It works well for both of them; certain components of the software that Lanckriet’s working on could be utilized by doctors whose patients need to be closely monitored.

The music recommendation project has attracted big names like Google, Yahoo, Qualcomm and IBM, all of whom intend to work with Lanckriet and fund his project. He’s also received funding from the National Science Foundation, the National Institutes of Health, the Alfred P. Sloan Foundation and the Hellman Family Foundation. Lanckriet predicts that a basic app will be well under way by June 2012.

Not all of the attention has been positive. Some are concerned with the privacy issues that would arise out of the application, with many
disconcerted by the possibility of third parties (like advertisers) knowing someone’s mood and location and exploiting that information.

“On one side I completely understand that people have a certain reservation about this in terms of privacy,” Lanckriet said. “It’s certainly not our intent to push anybody somewhere where they’re uncomfortable with it. We’re initially just going to work with that opt-in crowd.”

Lanckriet insists that his main concern is finishing the development of the software, but he also predicts that people will be less worried about the privacy issues once they see what the app can do for them.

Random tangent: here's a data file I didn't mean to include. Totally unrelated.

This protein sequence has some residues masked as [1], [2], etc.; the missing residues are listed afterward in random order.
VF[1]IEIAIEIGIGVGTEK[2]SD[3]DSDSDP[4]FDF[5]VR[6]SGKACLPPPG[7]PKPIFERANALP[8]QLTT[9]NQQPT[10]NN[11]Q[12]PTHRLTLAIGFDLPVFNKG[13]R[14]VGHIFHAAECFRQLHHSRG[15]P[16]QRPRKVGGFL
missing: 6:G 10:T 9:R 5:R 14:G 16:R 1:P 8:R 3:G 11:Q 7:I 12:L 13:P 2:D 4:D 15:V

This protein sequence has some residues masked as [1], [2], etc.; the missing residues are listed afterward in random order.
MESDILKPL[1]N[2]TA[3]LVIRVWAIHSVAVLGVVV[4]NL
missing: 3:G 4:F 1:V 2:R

“If you look at Facebook there’s constantly a discussion about how they invade our privacy, but over time a lot of people do subscribe to it because they see the value of it,” Lanckriet said.

He’s also enlisted the help of undergraduates to start developing simple application interfaces to host the algorithms.

“To show you that we’re very serious about this right now I’m working with a group of undergrads where basically every student is designing an app that will do this,” Lanckriet said.

Lanckriet himself doesn’t identify as an “audiophile” (“I can barely remember names of songs,” he admitted) but it was the social aspect of music that inspired him to take on creating this application.

“At a student barbecue six years ago I met two students over a keg of beer,” Lanckriet said. “They needed a drummer for their band. I played drums, another guy played banjo and we were making music out of the blue. I thought, if you upload this to Myspace nobody’s gonna listen to it.”

That’s when he thought of giving people a simple way of finding music other than what usually plays on the radio, without asking listeners to make any sort of extra specifications.

While there is some merit to the privacy issues presented by his opponents (it is pretty creepy to think that your iPhone might be able to figure out how you really feel about your ex’s new girlfriend), Lanckriet is sure the streamlined and intuitive nature of the program may override the concerns. Not to mention, when you ask for music recommendations, it’ll be nice to know that at least someone knows you don’t appreciate dubstep.